6 die tageszeitung taz 51,959[17] Decrease3.4%[17] daily left-wing/[3][18] green taz, die tageszeitung Verlagsgenossenschaft eG
7 Neues Deutschland ND 28,669[19] Decrease5.7%[19] daily socialist Neues Deutschland Druckerei und Verlags GmbH and The Left Party
8 Junge Welt jW c. 19,000 daily far-left, Marxist Verlag 8. Mai

Weekly national subscription papers[edit]

No. Newspaper Abbrv. Circulation Frequency Political alignment Publisher/Parent Company
4/2015 Change
Die Zeit 511,806[20] Increase0.2%[20] weekly centrist[21]/ liberal[7][22] Georg von Holtzbrinck Publishing Group (Monika Schoeller, Stefan von Holtzbrinck)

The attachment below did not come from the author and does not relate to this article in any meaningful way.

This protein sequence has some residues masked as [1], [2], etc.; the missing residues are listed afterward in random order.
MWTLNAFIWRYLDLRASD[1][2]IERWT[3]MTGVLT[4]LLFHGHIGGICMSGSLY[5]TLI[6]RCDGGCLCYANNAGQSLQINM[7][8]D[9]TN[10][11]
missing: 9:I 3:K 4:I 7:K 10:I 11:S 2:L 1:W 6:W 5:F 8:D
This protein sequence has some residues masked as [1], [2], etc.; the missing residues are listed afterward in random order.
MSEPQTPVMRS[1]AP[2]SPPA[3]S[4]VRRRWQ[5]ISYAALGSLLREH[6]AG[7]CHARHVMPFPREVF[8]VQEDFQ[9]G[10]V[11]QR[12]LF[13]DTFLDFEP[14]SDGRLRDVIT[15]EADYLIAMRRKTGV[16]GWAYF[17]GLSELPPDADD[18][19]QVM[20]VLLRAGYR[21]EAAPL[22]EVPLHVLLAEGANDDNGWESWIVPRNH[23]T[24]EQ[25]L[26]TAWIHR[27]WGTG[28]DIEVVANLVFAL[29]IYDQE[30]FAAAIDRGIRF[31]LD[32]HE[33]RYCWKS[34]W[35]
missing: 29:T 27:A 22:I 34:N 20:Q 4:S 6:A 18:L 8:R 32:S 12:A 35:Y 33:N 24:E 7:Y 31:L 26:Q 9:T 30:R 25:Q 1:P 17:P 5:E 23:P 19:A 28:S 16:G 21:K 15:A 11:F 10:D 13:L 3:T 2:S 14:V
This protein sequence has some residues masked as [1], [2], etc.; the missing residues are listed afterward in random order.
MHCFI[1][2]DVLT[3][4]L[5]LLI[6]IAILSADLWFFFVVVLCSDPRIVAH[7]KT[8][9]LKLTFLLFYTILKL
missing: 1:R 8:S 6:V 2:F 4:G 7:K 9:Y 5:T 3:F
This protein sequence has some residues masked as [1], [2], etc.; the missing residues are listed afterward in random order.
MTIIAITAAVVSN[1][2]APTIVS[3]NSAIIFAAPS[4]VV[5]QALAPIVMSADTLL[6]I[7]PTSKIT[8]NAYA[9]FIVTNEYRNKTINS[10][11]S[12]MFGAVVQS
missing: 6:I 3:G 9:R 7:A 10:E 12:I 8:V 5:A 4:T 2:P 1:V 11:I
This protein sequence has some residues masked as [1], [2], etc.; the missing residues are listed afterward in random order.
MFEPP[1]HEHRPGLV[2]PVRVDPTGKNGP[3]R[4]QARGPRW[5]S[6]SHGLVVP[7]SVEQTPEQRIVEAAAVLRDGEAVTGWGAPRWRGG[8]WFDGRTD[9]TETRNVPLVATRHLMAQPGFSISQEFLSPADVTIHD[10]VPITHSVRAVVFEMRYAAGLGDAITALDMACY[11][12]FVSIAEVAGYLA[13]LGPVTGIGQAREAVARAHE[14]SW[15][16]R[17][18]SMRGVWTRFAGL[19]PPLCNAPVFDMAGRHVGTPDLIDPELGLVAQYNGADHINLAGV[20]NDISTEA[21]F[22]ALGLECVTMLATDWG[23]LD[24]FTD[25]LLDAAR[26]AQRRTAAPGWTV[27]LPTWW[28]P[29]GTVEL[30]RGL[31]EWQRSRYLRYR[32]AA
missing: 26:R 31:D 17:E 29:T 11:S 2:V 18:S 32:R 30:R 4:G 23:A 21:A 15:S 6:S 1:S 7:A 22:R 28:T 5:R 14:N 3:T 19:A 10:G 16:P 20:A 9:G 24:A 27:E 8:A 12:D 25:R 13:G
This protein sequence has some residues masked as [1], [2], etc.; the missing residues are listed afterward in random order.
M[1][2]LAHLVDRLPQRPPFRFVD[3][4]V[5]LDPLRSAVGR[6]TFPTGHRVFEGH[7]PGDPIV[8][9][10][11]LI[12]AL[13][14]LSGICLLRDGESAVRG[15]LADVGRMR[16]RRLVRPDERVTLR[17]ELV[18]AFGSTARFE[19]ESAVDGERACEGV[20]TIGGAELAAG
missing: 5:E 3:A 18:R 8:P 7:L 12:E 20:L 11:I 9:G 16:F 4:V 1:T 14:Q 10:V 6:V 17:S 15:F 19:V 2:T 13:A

Junge Freiheit JF 25,868[23] Increase16.5%[19] weekly far-right, conservative Junge Freiheit Verlag GmbH & Co (Dieter Stein)
Jungle World JW c. 11,585 weekly far-left, undogmatic Jungle World Verlags GmbH

National news magazines[edit]

  • Der Spiegel (weekly (Saturday) left-liberal[24] — 830,349 copies)
  • Stern (weekly (Thursday) — 734,859 copies)
  • Focus (weekly (Monday) conservative — 500,480 copies)
  • Wirtschaftswoche (weekly (Monday) — 131,229 copies)
  • Cicero (monthly — 83,718 copies)

Focus is now out on Sunday with early prints; for Spiegel International in English on the internet: http://www.spiegel.de/international

Regional or local subscription papers in Germany (not exhaustive)[edit]

Boulevard papers ("tabloid" style)[edit]